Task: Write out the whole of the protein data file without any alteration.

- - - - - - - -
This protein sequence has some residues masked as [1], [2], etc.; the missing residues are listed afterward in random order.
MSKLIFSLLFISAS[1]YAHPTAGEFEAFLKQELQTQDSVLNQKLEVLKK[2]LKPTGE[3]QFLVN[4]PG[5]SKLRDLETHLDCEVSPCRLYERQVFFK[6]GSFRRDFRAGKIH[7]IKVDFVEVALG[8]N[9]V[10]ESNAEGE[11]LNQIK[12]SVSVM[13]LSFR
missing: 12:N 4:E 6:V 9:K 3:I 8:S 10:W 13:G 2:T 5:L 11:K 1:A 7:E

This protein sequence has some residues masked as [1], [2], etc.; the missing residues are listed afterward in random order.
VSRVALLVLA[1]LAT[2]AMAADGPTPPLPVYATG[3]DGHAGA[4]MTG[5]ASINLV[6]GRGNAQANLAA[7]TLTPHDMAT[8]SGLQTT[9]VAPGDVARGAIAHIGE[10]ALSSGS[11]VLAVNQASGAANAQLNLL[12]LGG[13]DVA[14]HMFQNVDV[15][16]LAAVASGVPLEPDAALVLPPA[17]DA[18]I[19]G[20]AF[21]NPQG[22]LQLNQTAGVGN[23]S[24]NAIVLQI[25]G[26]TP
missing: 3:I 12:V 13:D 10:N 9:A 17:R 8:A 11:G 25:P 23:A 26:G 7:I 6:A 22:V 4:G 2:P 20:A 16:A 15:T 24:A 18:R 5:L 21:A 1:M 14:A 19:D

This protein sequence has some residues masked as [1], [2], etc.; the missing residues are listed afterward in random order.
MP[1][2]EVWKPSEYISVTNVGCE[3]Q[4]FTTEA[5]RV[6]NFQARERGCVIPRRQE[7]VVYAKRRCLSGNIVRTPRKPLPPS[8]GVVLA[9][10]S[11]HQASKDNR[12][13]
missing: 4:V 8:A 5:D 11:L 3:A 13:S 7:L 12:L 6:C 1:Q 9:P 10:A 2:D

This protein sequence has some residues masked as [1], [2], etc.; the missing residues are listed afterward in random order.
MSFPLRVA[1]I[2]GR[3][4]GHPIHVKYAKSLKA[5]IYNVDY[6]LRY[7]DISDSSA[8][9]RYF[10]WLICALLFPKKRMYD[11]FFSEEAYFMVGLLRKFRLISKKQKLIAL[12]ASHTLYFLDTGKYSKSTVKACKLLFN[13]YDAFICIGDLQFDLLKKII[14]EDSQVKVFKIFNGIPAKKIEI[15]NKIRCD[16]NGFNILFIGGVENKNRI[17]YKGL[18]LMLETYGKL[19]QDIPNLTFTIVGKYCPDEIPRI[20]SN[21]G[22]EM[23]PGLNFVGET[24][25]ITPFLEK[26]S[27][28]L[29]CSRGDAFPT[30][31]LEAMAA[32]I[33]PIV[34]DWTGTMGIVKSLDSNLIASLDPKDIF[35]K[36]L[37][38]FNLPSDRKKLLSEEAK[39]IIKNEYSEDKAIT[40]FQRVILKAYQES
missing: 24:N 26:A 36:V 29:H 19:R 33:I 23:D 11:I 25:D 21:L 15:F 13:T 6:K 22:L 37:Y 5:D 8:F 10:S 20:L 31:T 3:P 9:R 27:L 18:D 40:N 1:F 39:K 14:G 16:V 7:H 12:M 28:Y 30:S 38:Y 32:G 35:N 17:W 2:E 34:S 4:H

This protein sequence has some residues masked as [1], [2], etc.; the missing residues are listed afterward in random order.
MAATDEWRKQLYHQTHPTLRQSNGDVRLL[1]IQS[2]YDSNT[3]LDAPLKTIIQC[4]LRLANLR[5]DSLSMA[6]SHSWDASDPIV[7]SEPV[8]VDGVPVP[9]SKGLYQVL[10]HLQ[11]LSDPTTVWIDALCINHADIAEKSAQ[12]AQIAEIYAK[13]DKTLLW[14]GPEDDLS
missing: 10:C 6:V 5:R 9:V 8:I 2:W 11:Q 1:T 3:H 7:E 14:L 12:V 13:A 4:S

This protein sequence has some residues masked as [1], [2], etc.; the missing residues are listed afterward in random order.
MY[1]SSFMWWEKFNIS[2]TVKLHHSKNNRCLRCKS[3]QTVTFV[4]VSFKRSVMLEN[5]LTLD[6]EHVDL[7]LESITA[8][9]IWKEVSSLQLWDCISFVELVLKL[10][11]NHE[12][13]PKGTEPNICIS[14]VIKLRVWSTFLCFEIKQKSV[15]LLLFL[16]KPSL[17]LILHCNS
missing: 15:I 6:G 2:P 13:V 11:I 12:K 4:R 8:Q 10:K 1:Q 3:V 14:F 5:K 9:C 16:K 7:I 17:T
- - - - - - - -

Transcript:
This protein sequence has some residues masked as [1], [2], etc.; the missing residues are listed afterward in random order.
MSKLIFSLLFISAS[1]YAHPTAGEFEAFLKQELQTQDSVLNQKLEVLKK[2]LKPTGE[3]QFLVN[4]PG[5]SKLRDLETHLDCEVSPCRLYERQVFFK[6]GSFRRDFRAGKIH[7]IKVDFVEVALG[8]N[9]V[10]ESNAEGE[11]LNQIK[12]SVSVM[13]LSFR
missing: 12:N 4:E 6:V 9:K 3:I 8:S 10:W 13:G 2:T 5:L 11:K 1:A 7:E

This protein sequence has some residues masked as [1], [2], etc.; the missing residues are listed afterward in random order.
VSRVALLVLA[1]LAT[2]AMAADGPTPPLPVYATG[3]DGHAGA[4]MTG[5]ASINLV[6]GRGNAQANLAA[7]TLTPHDMAT[8]SGLQTT[9]VAPGDVARGAIAHIGE[10]ALSSGS[11]VLAVNQASGAANAQLNLL[12]LGG[13]DVA[14]HMFQNVDV[15][16]LAAVASGVPLEPDAALVLPPA[17]DA[18]I[19]G[20]AF[21]NPQG[22]LQLNQTAGVGN[23]S[24]NAIVLQI[25]G[26]TP
missing: 3:I 12:V 13:D 10:N 9:A 17:R 8:A 11:G 25:P 23:A 26:G 7:I 6:A 22:V 4:G 2:P 20:A 16:A 15:T 24:A 18:R 5:L 21:A 1:M 14:A 19:D

This protein sequence has some residues masked as [1], [2], etc.; the missing residues are listed afterward in random order.
MP[1][2]EVWKPSEYISVTNVGCE[3]Q[4]FTTEA[5]RV[6]NFQARERGCVIPRRQE[7]VVYAKRRCLSGNIVRTPRKPLPPS[8]GVVLA[9][10]S[11]HQASKDNR[12][13]
missing: 4:V 8:A 5:D 11:L 3:A 13:S 7:L 12:L 6:C 1:Q 9:P 10:A 2:D

This protein sequence has some residues masked as [1], [2], etc.; the missing residues are listed afterward in random order.
MSFPLRVA[1]I[2]GR[3][4]GHPIHVKYAKSLKA[5]IYNVDY[6]LRY[7]DISDSSA[8][9]RYF[10]WLICALLFPKKRMYD[11]FFSEEAYFMVGLLRKFRLISKKQKLIAL[12]ASHTLYFLDTGKYSKSTVKACKLLFN[13]YDAFICIGDLQFDLLKKII[14]EDSQVKVFKIFNGIPAKKIEI[15]NKIRCD[16]NGFNILFIGGVENKNRI[17]YKGL[18]LMLETYGKL[19]QDIPNLTFTIVGKYCPDEIPRI[20]SN[21]G[22]EM[23]PGLNFVGET[24][25]ITPFLEK[26]S[27][28]L[29]CSRGDAFPT[30][31]LEAMAA[32]I[33]PIV[34]DWTGTMGIVKSLDSNLIASLDPKDIF[35]K[36]L[37][38]FNLPSDRKKLLSEEAK[39]IIKNEYSEDKAIT[40]FQRVILKAYQES
missing: 24:N 26:A 36:V 29:H 19:R 33:I 23:D 11:I 25:D 21:L 15:F 13:T 6:K 22:L 37:Y 5:D 8:F 10:S 20:L 31:T 3:P 9:R 27:L 18:D 40:N 1:F 39:K 14:G 16:V 7:H 12:M 28:Y 30:S 38:Y 32:G 35:N 17:W 2:E 34:S 4:H

This protein sequence has some residues masked as [1], [2], etc.; the missing residues are listed afterward in random order.
MAATDEWRKQLYHQTHPTLRQSNGDVRLL[1]IQS[2]YDSNT[3]LDAPLKTIIQC[4]LRLANLR[5]DSLSMA[6]SHSWDASDPIV[7]SEPV[8]VDGVPVP[9]SKGLYQVL[10]HLQ[11]LSDPTTVWIDALCINHADIAEKSAQ[12]AQIAEIYAK[13]DKTLLW[14]GPEDDLS
missing: 10:C 6:V 5:R 9:V 8:I 2:W 11:Q 1:T 3:H 7:E 14:L 12:V 13:A 4:S

This protein sequence has some residues masked as [1], [2], etc.; the missing residues are listed afterward in random order.
MY[1]SSFMWWEKFNIS[2]TVKLHHSKNNRCLRCKS[3]QTVTFV[4]VSFKRSVMLEN[5]LTLD[6]EHVDL[7]LESITA[8][9]IWKEVSSLQLWDCISFVELVLKL[10][11]NHE[12][13]PKGTEPNICIS[14]VIKLRVWSTFLCFEIKQKSV[15]LLLFL[16]KPSL[17]LILHCNS
missing: 15:I 6:G 2:P 13:V 11:I 12:K 4:R 8:Q 10:K 1:Q 3:V 14:F 5:K 9:C 16:K 7:I 17:T